Migrants should be proud of themselves!
Humans are equal, so do the abilities. In the NAPLAN results announced this year, the local government is caught off guard when the literacy achievement of primary school students who speak languages other than English is outperforming native English speakers in spelling in some states. The surprising success story to emerge from this year’s NAPLAN results though has made migrants proud and serves a positive impact regarding humanity that every human being is equal and could potentially contribute to a certain cause.
What is NPLAN? The National Assessment Program – Literacy and Numeracy (NAPLAN) is an annual national assessment for all students in Years 3, 5, 7, and 9. All students in these year levels are expected to participate in tests in reading, writing, language conventions (spelling, grammar and punctuation) and numeracy. To cap off a remarkable achievement by non-native people, the Aboriginal and Torres Strait Islander students are also standout performers in reading and maths improvement over the past decade.
Although it is not the ideal picture that the government would want to see and be proud of, it is a timely wake-up call for policymakers to rethink on new strategies to buckle up the young generation’s qualities and capabilities. It is quite “amazing” to note that hundreds of children begin their first year of primary school in Australia speaking limited English, and in some cases no English at all. But by Year 3 they are outperforming native English speakers in spelling in New South Wales and Tasmania. Taking a general outlook on the overall achievement in most other states, children with a language background other than English are performing on par with native English speakers.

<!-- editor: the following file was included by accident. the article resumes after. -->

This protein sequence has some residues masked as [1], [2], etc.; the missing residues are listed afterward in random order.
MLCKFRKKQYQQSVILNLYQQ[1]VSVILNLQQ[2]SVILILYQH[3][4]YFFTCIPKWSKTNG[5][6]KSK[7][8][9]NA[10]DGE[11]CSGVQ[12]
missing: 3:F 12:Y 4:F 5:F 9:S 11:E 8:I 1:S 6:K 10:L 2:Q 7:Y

It is worth to take note that Aboriginal and Torres Strait Islander children significantly during the past decade. In 2008, only 63.4 percent of Aboriginal students in Year 5 were meeting the minimum national benchmark in reading. Now, that figure has jumped to 75.5 percent. However, there are not all roses regarding the fresh achievement we see today. Writing scores have declined on average and reading gains have flatlined among high school students. In addition to that, there are also stark differences between boys’ and girls’ literacy results, with girls outperforming boys by a sizeable margin. According to a survey, 93.8 percent of girls nationally are achieving at national minimum standards in reading, compared to 89.6 percent of boys.
Migrant families do not have to feel inferior to the native people when capabilities are concerned. They can learn things just as fast as the native, if not faster. In other words, they pose more than a mere mediocre figure when competency is concerned. When chances are equal, it is a fair playing ground for every single individual to shine and showcase their talents.